Breastfeeding: What is a Latch?
To put it simply, a latch is the attachment of your baby's mouth onto your breast. Having a good, deep latch is one of the most important parts of breastfeeding, because it helps ensure that your baby can drink effectively from your breast.
Common Misconceptions about Latching
Latch Misconception #1: Babies and moms automatically know how to breastfeed.
Although breastfeeding is natural, it's also a learned experience, just like anything you're doing for the first time.
Latch Misconception #2: Babies access milk by simply sucking on the nipple, the same as they would on a bottle's nipple.
Although sucking is a part of breastfeeding, what you really want your baby to do is drink. And in order to drink effectively, there needs to be a good, deep latch.
Why? Because the nipple is just the delivery system for the milk. The area of the breast the baby needs to access or "milk" is just behind the nipple/areola, where milk gathers in the milk ducts. Once he's deeply latched onto your breast, he uses his tongue to milk the breast in a wave-like motion, which pulls the milk from this area into his mouth via the nipple. That's why you want to have more breast tissue in your baby's mouth near his tongue. To achieve that, your nipple shouldn't be centered in your baby's mouth but should be asymmetrical, with more areola showing near his top lip than the bottom. This is where newborn babies need our help.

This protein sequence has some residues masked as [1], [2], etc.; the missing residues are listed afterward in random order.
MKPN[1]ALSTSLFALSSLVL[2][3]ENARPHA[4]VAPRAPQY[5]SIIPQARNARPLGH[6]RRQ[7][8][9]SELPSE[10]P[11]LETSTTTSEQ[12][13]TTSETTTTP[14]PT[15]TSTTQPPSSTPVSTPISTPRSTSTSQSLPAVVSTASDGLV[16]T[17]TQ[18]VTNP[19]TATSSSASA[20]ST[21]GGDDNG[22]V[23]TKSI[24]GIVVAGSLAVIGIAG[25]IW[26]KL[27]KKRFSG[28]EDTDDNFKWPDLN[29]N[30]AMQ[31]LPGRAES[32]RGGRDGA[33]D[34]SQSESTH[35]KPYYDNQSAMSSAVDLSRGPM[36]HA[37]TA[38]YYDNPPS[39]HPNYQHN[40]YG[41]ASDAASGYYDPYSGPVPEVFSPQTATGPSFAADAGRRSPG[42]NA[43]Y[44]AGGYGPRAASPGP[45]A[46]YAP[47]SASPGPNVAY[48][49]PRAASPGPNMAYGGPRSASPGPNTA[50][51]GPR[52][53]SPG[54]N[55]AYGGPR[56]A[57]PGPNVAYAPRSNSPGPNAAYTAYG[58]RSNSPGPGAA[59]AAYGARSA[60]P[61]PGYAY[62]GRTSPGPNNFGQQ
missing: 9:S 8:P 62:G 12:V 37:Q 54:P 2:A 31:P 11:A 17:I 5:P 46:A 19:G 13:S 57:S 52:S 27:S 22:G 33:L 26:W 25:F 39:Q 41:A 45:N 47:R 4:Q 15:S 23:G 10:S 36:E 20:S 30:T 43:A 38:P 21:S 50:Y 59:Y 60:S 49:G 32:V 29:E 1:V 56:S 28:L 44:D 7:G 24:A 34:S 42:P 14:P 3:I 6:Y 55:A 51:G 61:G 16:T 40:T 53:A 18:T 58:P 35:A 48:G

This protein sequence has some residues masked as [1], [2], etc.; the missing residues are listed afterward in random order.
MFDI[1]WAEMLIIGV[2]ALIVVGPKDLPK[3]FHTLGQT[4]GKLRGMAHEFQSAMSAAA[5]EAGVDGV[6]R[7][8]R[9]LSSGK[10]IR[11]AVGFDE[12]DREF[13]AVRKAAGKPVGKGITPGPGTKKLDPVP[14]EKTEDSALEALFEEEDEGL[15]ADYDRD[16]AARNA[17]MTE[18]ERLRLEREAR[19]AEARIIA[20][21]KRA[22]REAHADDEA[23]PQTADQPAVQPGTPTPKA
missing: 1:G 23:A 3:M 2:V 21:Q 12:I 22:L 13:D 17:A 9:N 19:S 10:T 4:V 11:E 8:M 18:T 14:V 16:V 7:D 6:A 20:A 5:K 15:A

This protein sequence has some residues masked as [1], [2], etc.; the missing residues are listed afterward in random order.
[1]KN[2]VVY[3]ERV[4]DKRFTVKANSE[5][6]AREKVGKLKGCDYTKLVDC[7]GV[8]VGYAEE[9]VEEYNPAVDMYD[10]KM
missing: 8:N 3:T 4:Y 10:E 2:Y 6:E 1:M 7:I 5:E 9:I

Try to think of your baby latching onto your breast as taking in a large mouthful of breast tissue rather than just the nipple. In the article How to Hold Your Breast, we compared this to taking a bite from a sandwich, where you can help by compressing your breast in a U shape so it fits deeply into your baby's mouth.
Not only is a good latch important for your baby to access the most milk but it's also more comfortable for you. In fact, if you're having pain at the breast—not just discomfort, but real pain—it's often caused by a poor latch.
Tips for success
- Aim for a good, deep latch on the breast tissue instead of just the nipple.
- Be patient. This is a new and learned experience for both you and your baby.
Source: Heather Kelly is an International Board Certified Lactation Consultant (IBCLC) who also sits on the Bravado Breastfeeding Information Council Heather has been practicing in New York City since 2001.
- Breastfeeding: How to Latch
- Breastfeeding: What a Good Latch Feels Like
- Breastfeeding: How to Know if you Have a Good Deep Latch
- Care Plan: What to do if Your Baby Won’t Latch
- Pumping: When Should I Pump?
- Pumping: Which Pump Should I Use?
- Pumping: How Do I Use a Breast Pump?
- Milk Storage: How Do I Store Pumped Milk?